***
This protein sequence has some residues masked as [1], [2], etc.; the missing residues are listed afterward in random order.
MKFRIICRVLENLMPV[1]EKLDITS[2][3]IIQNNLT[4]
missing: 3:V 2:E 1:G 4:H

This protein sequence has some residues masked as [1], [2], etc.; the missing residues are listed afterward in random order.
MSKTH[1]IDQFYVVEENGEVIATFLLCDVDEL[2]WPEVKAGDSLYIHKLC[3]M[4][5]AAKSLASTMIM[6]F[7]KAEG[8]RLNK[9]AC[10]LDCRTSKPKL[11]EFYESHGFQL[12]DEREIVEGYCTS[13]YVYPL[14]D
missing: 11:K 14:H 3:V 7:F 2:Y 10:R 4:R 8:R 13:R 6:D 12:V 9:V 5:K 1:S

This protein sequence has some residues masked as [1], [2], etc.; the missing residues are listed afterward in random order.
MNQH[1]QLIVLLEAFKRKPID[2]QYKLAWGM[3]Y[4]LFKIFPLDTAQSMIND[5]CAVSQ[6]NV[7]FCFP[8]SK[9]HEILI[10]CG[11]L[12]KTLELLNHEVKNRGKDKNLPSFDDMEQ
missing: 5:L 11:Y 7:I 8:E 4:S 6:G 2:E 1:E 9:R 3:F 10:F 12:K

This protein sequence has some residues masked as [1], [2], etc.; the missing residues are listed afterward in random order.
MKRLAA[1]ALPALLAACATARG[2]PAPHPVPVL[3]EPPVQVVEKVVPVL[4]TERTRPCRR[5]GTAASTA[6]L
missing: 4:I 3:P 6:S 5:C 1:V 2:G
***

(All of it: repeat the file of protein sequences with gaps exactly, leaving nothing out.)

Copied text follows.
This protein sequence has some residues masked as [1], [2], etc.; the missing residues are listed afterward in random order.
MKFRIICRVLENLMPV[1]EKLDITS[2][3]IIQNNLT[4]
missing: 3:V 2:E 1:G 4:H

This protein sequence has some residues masked as [1], [2], etc.; the missing residues are listed afterward in random order.
MSKTH[1]IDQFYVVEENGEVIATFLLCDVDEL[2]WPEVKAGDSLYIHKLC[3]M[4][5]AAKSLASTMIM[6]F[7]KAEG[8]RLNK[9]AC[10]LDCRTSKPKL[11]EFYESHGFQL[12]DEREIVEGYCTS[13]YVYPL[14]D
missing: 11:K 14:H 3:V 7:F 2:Y 10:R 4:R 8:R 13:R 6:D 12:V 9:V 5:K 1:S

This protein sequence has some residues masked as [1], [2], etc.; the missing residues are listed afterward in random order.
MNQH[1]QLIVLLEAFKRKPID[2]QYKLAWGM[3]Y[4]LFKIFPLDTAQSMIND[5]CAVSQ[6]NV[7]FCFP[8]SK[9]HEILI[10]CG[11]L[12]KTLELLNHEVKNRGKDKNLPSFDDMEQ
missing: 5:L 11:Y 7:I 8:E 4:S 6:G 2:E 1:E 9:R 3:F 10:F 12:K

This protein sequence has some residues masked as [1], [2], etc.; the missing residues are listed afterward in random order.
MKRLAA[1]ALPALLAACATARG[2]PAPHPVPVL[3]EPPVQVVEKVVPVL[4]TERTRPCRR[5]GTAASTA[6]L
missing: 4:I 3:P 6:S 5:C 1:V 2:G